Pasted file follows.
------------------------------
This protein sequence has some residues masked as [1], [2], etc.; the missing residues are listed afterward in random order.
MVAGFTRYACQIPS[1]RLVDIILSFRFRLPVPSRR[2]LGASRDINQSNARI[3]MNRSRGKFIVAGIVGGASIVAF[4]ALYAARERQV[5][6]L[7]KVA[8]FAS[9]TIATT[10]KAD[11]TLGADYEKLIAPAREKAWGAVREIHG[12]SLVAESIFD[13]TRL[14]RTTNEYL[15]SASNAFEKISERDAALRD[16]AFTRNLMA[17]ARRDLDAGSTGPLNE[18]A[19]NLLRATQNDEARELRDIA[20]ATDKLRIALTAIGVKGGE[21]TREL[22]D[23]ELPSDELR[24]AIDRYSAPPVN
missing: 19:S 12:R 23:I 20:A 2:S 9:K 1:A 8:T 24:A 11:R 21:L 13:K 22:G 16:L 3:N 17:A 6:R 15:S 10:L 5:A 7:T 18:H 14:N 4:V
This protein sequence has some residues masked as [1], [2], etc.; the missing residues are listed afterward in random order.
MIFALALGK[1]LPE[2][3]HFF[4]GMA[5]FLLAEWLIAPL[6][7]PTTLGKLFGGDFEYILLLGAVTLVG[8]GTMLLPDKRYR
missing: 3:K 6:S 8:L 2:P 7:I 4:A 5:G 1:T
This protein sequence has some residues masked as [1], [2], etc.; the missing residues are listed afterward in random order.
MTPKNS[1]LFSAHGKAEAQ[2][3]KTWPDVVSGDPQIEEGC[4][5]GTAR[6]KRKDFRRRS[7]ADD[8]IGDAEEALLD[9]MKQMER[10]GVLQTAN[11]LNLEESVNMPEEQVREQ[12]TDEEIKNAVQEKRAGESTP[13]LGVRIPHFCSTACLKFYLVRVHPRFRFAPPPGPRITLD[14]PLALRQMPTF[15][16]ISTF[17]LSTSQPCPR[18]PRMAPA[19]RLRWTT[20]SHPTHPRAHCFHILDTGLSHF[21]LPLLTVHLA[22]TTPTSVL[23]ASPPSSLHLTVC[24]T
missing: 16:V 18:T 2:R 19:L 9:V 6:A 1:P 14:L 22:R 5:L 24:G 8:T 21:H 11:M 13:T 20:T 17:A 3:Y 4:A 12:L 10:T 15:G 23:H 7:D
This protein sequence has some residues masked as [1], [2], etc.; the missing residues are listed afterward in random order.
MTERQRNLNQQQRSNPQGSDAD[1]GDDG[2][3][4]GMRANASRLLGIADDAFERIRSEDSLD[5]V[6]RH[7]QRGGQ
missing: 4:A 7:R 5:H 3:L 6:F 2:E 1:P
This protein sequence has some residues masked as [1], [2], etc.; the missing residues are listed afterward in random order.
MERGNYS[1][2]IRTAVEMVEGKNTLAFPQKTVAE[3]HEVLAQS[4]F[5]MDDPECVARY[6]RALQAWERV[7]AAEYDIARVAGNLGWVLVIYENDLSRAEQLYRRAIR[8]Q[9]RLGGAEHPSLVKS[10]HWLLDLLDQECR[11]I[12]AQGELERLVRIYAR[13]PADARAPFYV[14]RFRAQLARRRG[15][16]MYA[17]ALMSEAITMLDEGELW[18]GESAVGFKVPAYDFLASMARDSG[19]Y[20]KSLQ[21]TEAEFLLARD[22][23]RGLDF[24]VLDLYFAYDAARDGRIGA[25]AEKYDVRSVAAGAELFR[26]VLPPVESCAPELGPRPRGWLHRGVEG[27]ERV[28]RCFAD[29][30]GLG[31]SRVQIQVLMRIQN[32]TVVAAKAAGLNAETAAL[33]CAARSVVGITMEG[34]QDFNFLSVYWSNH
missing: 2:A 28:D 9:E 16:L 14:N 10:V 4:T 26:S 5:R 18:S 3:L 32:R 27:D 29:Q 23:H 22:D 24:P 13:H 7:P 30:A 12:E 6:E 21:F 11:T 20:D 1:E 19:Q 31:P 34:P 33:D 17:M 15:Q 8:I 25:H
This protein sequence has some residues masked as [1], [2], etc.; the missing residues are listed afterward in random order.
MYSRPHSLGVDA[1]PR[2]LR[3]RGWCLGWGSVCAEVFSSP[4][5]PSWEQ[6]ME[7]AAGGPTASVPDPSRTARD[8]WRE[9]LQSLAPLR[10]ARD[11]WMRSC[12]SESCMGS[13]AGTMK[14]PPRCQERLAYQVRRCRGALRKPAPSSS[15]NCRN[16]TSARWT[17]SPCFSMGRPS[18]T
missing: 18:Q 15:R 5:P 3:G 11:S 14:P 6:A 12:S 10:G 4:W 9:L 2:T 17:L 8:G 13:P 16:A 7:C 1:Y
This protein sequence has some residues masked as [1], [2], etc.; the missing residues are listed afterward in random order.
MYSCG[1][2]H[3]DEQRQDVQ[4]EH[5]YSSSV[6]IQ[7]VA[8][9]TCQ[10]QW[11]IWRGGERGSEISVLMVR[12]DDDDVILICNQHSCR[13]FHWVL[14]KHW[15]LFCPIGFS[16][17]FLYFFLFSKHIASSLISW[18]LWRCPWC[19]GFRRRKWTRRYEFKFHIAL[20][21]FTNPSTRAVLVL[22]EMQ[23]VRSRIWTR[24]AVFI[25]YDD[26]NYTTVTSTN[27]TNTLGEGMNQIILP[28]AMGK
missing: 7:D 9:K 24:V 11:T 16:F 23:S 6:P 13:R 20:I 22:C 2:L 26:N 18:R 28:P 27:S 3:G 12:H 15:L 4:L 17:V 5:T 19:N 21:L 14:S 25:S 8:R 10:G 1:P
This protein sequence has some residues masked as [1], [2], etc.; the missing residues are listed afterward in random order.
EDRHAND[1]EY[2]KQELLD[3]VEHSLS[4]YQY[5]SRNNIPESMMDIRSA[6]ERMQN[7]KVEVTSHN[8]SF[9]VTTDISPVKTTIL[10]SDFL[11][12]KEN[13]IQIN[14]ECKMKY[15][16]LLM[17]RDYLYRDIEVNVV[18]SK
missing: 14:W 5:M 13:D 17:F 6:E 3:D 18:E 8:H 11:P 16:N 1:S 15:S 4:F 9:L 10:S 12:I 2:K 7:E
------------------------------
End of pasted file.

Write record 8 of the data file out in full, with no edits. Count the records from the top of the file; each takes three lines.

This protein sequence has some residues masked as [1], [2], etc.; the missing residues are listed afterward in random order.
EDRHAND[1]EY[2]KQELLD[3]VEHSLS[4]YQY[5]SRNNIPESMMDIRSA[6]ERMQN[7]KVEVTSHN[8]SF[9]VTTDISPVKTTIL[10]SDFL[11][12]KEN[13]IQIN[14]ECKMKY[15][16]LLM[17]RDYLYRDIEVNVV[18]SK
missing: 14:W 5:M 13:D 17:F 6:E 3:D 18:E 8:H 11:P 16:N 1:S 15:S 4:F 9:L 10:S 12:I 2:K 7:E